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Wednesday, June 24, 2009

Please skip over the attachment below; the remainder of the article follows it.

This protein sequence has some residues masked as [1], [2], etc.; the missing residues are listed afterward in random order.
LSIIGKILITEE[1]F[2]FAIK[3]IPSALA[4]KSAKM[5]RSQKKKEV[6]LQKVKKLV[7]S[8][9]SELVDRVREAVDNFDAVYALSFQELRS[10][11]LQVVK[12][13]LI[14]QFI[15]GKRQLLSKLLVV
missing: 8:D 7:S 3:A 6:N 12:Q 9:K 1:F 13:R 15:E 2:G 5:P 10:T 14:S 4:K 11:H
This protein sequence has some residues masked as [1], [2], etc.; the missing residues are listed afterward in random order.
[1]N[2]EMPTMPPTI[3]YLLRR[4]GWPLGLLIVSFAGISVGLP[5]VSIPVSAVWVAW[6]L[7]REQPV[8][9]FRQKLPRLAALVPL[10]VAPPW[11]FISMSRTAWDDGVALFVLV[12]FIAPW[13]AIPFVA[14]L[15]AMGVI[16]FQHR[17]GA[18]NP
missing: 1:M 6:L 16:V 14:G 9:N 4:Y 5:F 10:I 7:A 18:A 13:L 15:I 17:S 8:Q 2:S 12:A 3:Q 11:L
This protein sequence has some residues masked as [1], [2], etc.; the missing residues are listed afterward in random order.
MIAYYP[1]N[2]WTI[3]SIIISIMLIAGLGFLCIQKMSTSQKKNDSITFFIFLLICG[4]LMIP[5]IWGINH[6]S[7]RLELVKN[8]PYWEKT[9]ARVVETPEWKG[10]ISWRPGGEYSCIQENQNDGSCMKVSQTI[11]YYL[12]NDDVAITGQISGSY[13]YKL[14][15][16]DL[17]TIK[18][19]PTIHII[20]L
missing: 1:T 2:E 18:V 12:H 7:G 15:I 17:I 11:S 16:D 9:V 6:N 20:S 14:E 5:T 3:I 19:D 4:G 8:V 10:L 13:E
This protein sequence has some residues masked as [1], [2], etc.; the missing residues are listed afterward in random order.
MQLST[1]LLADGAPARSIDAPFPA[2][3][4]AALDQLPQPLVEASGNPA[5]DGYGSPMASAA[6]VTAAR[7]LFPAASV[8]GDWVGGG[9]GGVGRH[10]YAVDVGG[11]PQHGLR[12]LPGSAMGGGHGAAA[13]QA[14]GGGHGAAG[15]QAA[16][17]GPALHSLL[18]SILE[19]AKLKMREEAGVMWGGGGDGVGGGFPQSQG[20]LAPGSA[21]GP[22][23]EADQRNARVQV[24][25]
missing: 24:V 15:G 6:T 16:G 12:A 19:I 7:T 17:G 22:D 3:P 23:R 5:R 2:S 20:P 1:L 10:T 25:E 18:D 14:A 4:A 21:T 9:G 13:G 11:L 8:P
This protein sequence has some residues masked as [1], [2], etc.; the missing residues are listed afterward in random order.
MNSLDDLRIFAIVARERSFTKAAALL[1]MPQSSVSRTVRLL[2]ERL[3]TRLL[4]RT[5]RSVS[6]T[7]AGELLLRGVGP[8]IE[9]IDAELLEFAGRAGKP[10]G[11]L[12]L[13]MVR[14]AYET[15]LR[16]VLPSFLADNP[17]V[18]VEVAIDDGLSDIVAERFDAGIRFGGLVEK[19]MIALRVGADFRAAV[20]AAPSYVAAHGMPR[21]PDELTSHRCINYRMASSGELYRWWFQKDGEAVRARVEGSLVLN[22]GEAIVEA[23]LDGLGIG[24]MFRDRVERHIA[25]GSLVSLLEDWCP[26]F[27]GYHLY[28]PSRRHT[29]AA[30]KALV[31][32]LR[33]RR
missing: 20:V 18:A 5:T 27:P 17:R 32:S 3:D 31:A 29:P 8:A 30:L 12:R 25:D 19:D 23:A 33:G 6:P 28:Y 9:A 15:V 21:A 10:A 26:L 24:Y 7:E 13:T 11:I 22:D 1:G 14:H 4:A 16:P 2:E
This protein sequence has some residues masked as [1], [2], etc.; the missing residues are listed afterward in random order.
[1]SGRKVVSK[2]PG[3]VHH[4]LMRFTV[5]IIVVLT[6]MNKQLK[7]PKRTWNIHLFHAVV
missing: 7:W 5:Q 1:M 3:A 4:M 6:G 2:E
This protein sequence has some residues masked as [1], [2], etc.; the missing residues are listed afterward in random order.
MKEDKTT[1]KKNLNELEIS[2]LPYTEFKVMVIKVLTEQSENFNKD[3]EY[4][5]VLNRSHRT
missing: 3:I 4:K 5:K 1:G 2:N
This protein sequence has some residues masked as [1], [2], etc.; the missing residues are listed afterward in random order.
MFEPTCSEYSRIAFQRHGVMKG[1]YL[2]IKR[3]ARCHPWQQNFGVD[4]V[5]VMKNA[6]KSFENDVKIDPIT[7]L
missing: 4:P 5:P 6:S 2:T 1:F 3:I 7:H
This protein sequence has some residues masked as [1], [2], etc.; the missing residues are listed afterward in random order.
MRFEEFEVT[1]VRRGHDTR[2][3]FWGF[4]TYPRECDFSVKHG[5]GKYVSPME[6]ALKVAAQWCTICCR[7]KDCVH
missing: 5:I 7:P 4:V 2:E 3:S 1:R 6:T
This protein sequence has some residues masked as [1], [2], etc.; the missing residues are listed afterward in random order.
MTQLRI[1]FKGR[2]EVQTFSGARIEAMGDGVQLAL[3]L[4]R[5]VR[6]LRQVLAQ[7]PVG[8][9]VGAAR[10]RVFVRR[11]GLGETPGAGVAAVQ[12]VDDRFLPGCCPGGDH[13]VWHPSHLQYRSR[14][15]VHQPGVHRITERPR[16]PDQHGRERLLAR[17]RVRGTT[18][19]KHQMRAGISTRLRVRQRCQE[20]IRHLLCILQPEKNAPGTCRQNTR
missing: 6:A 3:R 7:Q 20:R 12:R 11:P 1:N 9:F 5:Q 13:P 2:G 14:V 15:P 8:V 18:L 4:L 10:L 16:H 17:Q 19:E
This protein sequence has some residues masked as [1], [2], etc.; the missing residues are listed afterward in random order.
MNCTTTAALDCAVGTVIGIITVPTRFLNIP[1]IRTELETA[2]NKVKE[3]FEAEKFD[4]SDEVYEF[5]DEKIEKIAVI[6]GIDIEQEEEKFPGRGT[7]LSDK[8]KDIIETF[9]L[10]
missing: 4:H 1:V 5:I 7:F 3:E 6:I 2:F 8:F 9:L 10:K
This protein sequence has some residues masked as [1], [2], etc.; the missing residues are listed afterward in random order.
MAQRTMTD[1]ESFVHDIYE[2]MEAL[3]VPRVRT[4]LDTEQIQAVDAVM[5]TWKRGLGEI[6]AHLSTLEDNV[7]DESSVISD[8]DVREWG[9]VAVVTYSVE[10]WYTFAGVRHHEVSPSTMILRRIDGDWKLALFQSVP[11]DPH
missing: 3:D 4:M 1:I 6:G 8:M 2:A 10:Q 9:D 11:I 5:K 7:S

D. W. Griffith made this little remembered 6-reel feature in California while prepping THE BIRTH OF A NATION/’15. It’s inspired, though hardly based, on writings & themes of Edgar Allan Poe, anticipating Roger Corman’s cavalier mode of adaptation; in form, structure & execution it seems to have influenced the German expressionist films, notably THE CABINET OF DR. CALIGARI/’19 which even incorporates the same final twist; and in its use of poetic vignettes as narrative parallel, it foresees a favorite tool of C. B. De Mille. All very interesting, but it hardly makes the film itself more than a jumble of plot lines and half-baked ideas. Even so, Henry B. Walthall is astonishingly creepy as a Poe-saturated young man who dreams of murdering his Uncle so that he can marry the girl of his dreams, Blanche Sweet. A scene where he contemplates how best to shoot his dozing Uncle (in the head?, in the neck?, the heart?) is acutely disturbing. Bobby Harron & Mae Marsh are completely charming in supporting roles, but they, like so much else here, don’t get much development.

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